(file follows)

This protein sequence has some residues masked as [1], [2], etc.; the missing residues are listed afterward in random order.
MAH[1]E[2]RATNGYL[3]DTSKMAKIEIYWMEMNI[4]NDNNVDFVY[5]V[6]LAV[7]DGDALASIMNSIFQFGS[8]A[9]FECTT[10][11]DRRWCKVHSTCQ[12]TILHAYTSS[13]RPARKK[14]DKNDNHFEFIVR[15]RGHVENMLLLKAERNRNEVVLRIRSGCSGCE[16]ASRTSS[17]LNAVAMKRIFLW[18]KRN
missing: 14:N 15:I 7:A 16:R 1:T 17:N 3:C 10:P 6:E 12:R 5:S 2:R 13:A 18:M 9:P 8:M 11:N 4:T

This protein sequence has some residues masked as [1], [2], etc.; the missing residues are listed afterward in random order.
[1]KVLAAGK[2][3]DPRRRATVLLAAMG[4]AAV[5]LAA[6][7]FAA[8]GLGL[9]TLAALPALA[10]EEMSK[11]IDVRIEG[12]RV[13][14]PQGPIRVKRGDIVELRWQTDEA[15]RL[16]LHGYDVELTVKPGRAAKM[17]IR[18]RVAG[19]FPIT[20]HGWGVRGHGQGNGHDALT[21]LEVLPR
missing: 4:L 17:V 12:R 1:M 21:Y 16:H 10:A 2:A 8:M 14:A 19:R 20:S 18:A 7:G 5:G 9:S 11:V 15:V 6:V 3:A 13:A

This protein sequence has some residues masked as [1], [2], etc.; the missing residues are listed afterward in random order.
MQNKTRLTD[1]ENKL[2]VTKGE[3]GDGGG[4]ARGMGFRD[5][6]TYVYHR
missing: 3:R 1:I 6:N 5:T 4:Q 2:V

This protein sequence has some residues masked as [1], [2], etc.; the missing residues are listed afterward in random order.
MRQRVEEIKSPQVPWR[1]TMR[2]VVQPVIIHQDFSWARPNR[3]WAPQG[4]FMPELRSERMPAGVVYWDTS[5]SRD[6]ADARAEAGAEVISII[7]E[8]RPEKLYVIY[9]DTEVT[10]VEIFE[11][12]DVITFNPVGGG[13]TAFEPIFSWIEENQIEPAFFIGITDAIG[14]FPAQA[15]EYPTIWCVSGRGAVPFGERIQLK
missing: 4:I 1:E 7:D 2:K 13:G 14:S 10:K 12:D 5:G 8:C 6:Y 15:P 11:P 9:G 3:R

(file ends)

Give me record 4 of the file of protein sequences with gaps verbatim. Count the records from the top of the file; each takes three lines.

This protein sequence has some residues masked as [1], [2], etc.; the missing residues are listed afterward in random order.
MRQRVEEIKSPQVPWR[1]TMR[2]VVQPVIIHQDFSWARPNR[3]WAPQG[4]FMPELRSERMPAGVVYWDTS[5]SRD[6]ADARAEAGAEVISII[7]E[8]RPEKLYVIY[9]DTEVT[10]VEIFE[11][12]DVITFNPVGGG[13]TAFEPIFSWIEENQIEPAFFIGITDAIG[14]FPAQA[15]EYPTIWCVSGRGAVPFGERIQLK
missing: 4:I 1:E 7:D 2:K 13:G 14:S 10:K 12:D 5:G 8:C 6:Y 15:P 11:P 9:G 3:R